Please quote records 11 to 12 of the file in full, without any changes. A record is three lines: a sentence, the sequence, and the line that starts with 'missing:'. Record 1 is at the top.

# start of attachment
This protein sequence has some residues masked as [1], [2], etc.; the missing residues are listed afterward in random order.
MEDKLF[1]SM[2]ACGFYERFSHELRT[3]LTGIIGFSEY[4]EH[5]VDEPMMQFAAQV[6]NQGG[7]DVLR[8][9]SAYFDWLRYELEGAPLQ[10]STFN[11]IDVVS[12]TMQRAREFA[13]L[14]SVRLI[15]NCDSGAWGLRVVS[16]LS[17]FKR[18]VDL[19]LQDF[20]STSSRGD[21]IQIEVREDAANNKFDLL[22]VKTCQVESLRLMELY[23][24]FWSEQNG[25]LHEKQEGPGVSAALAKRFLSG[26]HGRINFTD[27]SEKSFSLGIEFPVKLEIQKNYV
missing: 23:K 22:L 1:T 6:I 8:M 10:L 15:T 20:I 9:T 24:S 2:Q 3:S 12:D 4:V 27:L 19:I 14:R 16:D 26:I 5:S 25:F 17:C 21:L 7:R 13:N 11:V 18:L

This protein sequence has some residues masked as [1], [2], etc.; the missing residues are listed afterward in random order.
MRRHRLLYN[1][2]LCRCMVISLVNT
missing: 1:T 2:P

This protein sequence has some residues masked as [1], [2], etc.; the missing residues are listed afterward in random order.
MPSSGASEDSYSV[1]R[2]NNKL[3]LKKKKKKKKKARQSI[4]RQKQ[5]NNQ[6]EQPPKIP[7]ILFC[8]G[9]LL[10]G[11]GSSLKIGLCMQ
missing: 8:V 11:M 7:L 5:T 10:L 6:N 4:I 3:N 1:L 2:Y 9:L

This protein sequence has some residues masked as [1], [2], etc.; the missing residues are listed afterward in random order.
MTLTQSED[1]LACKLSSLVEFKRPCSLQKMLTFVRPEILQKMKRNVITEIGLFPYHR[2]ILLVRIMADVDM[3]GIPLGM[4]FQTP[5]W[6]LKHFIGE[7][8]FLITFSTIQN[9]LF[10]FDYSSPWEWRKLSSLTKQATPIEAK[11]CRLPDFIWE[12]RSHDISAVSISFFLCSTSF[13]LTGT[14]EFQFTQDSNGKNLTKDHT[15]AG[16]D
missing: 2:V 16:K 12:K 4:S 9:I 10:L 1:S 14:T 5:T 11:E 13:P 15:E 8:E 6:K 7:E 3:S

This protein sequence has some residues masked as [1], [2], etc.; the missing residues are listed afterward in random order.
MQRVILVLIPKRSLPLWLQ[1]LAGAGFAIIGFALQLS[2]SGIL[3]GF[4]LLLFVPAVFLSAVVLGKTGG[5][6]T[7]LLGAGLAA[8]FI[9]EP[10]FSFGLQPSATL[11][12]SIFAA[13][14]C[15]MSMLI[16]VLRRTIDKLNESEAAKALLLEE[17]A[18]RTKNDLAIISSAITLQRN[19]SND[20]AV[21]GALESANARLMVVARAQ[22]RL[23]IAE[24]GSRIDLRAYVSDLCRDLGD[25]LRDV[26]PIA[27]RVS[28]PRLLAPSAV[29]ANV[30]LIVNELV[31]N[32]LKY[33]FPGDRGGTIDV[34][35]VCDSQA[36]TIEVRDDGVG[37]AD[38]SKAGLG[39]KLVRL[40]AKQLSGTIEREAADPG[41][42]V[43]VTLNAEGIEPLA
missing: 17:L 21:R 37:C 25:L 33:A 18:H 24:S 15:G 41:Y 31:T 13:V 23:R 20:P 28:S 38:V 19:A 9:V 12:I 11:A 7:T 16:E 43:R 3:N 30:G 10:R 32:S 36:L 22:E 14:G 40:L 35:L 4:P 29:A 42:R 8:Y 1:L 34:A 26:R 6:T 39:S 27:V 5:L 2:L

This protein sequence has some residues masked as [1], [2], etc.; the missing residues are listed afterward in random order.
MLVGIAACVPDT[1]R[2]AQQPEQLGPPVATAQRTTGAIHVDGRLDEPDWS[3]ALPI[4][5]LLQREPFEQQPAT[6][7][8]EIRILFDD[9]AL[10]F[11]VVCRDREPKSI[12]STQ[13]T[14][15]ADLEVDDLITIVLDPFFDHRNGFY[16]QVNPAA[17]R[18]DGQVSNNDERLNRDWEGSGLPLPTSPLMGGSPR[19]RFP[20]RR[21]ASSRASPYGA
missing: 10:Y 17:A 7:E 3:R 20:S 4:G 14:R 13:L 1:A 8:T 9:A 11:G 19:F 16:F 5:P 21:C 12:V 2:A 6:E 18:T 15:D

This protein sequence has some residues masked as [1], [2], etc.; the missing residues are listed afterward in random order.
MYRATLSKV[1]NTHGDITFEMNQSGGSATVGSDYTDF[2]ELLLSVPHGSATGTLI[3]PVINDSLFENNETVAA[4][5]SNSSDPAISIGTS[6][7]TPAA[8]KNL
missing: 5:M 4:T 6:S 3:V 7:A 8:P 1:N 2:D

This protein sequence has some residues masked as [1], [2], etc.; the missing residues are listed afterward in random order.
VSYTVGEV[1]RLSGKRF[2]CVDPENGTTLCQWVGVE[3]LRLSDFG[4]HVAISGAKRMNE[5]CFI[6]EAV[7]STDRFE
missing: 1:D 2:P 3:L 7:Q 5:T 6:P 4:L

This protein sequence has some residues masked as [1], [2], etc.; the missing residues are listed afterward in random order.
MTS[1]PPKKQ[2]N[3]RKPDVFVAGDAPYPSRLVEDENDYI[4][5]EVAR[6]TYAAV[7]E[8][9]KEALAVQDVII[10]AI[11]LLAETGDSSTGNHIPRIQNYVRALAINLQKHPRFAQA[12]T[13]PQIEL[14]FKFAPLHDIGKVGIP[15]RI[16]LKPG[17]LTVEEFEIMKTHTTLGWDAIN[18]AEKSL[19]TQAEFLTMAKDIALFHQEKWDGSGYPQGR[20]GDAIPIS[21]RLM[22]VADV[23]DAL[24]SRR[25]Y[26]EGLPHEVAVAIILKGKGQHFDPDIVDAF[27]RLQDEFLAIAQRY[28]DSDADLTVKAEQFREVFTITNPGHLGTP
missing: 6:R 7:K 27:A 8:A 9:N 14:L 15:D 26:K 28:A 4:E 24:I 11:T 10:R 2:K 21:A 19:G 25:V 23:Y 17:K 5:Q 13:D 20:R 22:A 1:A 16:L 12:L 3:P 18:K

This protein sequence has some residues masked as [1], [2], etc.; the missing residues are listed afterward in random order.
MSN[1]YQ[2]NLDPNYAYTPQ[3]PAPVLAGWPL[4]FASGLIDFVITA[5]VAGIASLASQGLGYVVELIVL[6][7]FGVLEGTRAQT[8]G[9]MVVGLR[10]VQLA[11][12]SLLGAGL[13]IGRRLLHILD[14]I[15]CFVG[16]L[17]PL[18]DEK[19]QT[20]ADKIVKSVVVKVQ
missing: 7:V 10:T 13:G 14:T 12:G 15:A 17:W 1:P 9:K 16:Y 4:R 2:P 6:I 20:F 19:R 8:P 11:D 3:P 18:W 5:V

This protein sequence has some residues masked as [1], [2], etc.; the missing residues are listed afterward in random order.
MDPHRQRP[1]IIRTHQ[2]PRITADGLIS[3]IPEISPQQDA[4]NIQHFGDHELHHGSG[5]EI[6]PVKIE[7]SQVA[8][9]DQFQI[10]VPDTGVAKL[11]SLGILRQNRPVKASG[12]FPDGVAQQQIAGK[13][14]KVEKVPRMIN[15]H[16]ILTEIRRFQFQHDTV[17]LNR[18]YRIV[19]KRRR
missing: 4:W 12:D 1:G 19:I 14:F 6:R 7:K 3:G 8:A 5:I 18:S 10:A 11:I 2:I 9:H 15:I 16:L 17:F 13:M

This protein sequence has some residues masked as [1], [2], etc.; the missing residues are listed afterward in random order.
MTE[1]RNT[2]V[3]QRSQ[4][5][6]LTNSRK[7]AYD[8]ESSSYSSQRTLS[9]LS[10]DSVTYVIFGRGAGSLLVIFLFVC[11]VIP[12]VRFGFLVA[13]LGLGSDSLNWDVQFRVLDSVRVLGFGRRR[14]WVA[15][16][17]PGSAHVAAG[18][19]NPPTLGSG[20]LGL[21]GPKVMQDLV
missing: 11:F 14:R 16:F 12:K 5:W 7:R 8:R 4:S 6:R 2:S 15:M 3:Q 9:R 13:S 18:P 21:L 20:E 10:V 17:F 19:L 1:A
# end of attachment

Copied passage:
This protein sequence has some residues masked as [1], [2], etc.; the missing residues are listed afterward in random order.
MDPHRQRP[1]IIRTHQ[2]PRITADGLIS[3]IPEISPQQDA[4]NIQHFGDHELHHGSG[5]EI[6]PVKIE[7]SQVA[8][9]DQFQI[10]VPDTGVAKL[11]SLGILRQNRPVKASG[12]FPDGVAQQQIAGK[13][14]KVEKVPRMIN[15]H[16]ILTEIRRFQFQHDTV[17]LNR[18]YRIV[19]KRRR
missing: 4:W 12:D 1:G 19:I 14:F 6:R 7:K 3:G 8:A 5:I 18:S 10:A 11:I 2:I 9:H 15:I 16:L 17:F 13:M

This protein sequence has some residues masked as [1], [2], etc.; the missing residues are listed afterward in random order.
MTE[1]RNT[2]V[3]QRSQ[4][5][6]LTNSRK[7]AYD[8]ESSSYSSQRTLS[9]LS[10]DSVTYVIFGRGAGSLLVIFLFVC[11]VIP[12]VRFGFLVA[13]LGLGSDSLNWDVQFRVLDSVRVLGFGRRR[14]WVA[15][16][17]PGSAHVAAG[18][19]NPPTLGSG[20]LGL[21]GPKVMQDLV
missing: 11:F 14:R 16:F 12:K 5:W 7:R 8:R 4:S 6:R 2:S 15:M 3:Q 9:R 13:S 18:P 21:L 20:E 10:V 17:F 19:L 1:A